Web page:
period of time and made soil for it own use , to the vegetation you want .



        what is the vegetation that grow spontanouslly in nova scotia , is this
        acidity the result of centuries of acid loving plants growth or is it the
        result of short term human disturbance? ( in that case most likelly it will
        recover quicklly thru the natural regeneration process like here , alders
        growing after coniferous forest logging )

        here disturbed soils are acidic and are welcoming the scotchbroom leguminous
        plant ( rich in calcium and nitrogen ), the result is a more balanced ph
        overtime .

        blueberries are a very fine crop and it will be too bad to not takes
        advantage of this gift of the gods .

        that is a lesson given by masanobu fukuoka about natural diet for us, to
        adapt to what want to grow there , rather than forcing our human made
        desires for certain foods onto the land

        jean-claude
      • pollywog
        ... not worry about pH. The more organic material is in my soil, the most forgiving I find the plants and soil to be in that regard. This does not completely
        Message 3 of 4 , Apr 4 6:32 AM
          ---I know I beat this horse far too much, but I do have to say I do
          not worry about pH. The more organic material is in my soil, the most
          forgiving I find the plants and soil to be in that regard.

          This does not completely cover plants that truly need highly acidic or
          neutral soils, but then, I prefer to grow the natives, anyway. <G>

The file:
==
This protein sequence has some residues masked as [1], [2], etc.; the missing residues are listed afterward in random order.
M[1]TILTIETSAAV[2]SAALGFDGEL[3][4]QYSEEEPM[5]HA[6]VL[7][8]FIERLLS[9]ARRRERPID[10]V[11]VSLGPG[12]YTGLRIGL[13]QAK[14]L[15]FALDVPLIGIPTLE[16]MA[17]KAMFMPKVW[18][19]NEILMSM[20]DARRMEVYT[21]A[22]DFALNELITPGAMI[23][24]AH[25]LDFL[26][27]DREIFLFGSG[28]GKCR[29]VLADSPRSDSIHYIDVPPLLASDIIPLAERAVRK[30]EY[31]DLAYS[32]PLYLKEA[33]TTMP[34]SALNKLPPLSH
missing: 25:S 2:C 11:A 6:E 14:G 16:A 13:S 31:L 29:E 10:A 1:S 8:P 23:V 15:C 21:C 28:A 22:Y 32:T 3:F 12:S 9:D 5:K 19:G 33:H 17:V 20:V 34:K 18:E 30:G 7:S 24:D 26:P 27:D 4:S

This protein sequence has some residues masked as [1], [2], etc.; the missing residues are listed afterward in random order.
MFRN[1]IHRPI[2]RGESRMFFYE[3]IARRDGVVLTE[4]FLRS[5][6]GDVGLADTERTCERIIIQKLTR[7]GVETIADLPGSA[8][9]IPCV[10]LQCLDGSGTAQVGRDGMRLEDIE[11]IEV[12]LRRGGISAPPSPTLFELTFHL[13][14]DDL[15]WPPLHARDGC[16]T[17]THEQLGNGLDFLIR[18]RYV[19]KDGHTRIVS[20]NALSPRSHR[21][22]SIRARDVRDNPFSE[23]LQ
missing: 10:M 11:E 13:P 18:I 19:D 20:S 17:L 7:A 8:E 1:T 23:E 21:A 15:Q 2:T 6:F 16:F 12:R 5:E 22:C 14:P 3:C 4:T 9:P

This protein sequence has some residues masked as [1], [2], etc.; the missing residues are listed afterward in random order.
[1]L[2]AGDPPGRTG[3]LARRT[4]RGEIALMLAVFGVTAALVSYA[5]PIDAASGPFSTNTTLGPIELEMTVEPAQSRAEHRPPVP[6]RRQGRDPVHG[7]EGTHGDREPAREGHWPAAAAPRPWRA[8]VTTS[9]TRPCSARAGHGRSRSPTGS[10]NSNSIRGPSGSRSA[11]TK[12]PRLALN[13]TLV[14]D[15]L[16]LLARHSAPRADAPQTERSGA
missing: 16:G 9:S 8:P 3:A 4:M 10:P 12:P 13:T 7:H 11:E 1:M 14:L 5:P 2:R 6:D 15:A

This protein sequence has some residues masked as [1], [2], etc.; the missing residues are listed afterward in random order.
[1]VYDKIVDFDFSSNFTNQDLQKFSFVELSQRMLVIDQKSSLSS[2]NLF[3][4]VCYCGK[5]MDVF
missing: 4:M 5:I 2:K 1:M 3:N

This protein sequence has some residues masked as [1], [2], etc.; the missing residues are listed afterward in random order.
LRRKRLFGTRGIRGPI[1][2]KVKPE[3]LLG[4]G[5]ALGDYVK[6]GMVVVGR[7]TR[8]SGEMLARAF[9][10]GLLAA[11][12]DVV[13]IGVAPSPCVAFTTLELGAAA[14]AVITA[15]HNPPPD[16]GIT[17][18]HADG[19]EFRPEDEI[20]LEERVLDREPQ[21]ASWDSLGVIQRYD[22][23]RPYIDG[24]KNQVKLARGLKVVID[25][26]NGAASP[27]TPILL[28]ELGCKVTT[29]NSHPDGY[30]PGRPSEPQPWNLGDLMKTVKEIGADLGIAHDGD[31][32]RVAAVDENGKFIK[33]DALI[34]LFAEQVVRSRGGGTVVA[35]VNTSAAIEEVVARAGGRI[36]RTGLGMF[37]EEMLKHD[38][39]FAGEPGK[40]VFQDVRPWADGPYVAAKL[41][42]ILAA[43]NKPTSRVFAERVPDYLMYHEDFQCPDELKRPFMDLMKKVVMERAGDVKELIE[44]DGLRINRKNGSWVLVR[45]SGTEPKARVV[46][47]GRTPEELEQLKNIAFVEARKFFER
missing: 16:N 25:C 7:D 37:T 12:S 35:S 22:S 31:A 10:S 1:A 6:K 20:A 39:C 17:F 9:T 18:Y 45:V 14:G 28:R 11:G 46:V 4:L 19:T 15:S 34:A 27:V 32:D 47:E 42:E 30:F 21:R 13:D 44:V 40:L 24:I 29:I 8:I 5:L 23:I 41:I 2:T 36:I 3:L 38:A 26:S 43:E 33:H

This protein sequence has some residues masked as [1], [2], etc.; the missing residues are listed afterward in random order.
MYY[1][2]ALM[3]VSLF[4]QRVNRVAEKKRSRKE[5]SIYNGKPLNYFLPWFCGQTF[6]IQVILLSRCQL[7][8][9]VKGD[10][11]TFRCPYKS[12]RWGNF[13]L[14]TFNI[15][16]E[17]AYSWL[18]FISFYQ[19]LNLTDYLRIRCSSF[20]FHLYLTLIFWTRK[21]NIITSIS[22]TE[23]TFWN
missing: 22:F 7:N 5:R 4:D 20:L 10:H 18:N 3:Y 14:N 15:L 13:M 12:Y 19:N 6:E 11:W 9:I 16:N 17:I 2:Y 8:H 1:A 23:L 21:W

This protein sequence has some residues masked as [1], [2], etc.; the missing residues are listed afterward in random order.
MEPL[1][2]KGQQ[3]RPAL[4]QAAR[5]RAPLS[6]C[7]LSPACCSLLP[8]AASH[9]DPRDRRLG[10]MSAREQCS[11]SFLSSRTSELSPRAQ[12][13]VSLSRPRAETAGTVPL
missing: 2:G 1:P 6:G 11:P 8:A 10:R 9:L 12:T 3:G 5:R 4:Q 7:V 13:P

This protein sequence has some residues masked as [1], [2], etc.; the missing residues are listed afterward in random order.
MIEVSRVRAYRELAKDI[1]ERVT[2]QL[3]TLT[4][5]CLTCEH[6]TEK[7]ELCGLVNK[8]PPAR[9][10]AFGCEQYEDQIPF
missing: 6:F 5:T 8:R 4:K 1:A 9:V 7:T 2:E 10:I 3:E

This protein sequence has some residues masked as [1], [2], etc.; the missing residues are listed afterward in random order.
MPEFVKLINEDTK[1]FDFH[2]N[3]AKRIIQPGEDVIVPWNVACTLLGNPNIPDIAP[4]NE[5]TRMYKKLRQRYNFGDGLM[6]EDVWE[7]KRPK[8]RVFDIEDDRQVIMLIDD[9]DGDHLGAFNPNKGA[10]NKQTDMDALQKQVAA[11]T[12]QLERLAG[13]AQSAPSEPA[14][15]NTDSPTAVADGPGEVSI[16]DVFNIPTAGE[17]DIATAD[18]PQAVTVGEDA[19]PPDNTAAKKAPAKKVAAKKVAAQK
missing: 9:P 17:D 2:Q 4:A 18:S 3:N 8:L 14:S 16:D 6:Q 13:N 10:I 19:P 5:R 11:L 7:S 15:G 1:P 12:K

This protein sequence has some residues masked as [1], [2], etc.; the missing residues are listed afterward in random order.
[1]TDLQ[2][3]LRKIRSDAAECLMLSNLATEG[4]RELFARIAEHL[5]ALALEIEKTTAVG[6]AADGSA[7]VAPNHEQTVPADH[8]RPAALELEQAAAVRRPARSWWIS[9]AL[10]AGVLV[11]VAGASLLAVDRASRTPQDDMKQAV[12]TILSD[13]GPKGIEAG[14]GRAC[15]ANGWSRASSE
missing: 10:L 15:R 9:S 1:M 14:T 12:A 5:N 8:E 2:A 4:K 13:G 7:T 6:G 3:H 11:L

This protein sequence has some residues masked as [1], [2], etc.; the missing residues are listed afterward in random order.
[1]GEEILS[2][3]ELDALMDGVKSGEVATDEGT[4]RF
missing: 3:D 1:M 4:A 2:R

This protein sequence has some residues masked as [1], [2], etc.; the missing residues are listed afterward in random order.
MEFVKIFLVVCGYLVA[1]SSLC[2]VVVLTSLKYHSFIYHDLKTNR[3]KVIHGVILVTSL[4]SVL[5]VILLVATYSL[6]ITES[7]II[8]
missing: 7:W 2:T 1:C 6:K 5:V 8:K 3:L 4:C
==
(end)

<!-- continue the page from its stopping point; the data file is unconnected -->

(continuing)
However, I do "stand on my stand" of organic quantity being a very
          good "cushion" for differing pH soil levels.

          I took a look at a soil survey map of my area- the different types of
          soils are across the board. In checking out the soils on these few
          thousand acres I have access to, I find every kind of "pH specific"
          plant and inherent soil.

          I do my wildgardening, along with my domestic gardening, and many
          gradiations between the two. I truly have to say that my experience
          is: get the soil healthy and full of good organic matter and critters,
          you might be surprised at the range of "pH specific" plants you can
          grow just fine. deb

          In fukuoka_farming@yahoogroups.com, "francois daoust"
          <francois_daoust@h...> wrote:
          > It is funny, i was just thinking about this concept these days. Like
          Gloria
          > says it think i have new books to read and experiment to do!
          >
          > I wonder if transmutations could make the pH more basic. I want to
          settle in
          > a area of Nova Scotia in Canada but when i look in the soil surveys
          the soil
          > are very acidic. Horizon's soil pH is described generally as :
          >
          > A : 3,8
          > B : 4,2
          > C : 5'0
          >
          > I never care about soil pH but it think it was relativley neutral
          were i
          > used to garden.
          >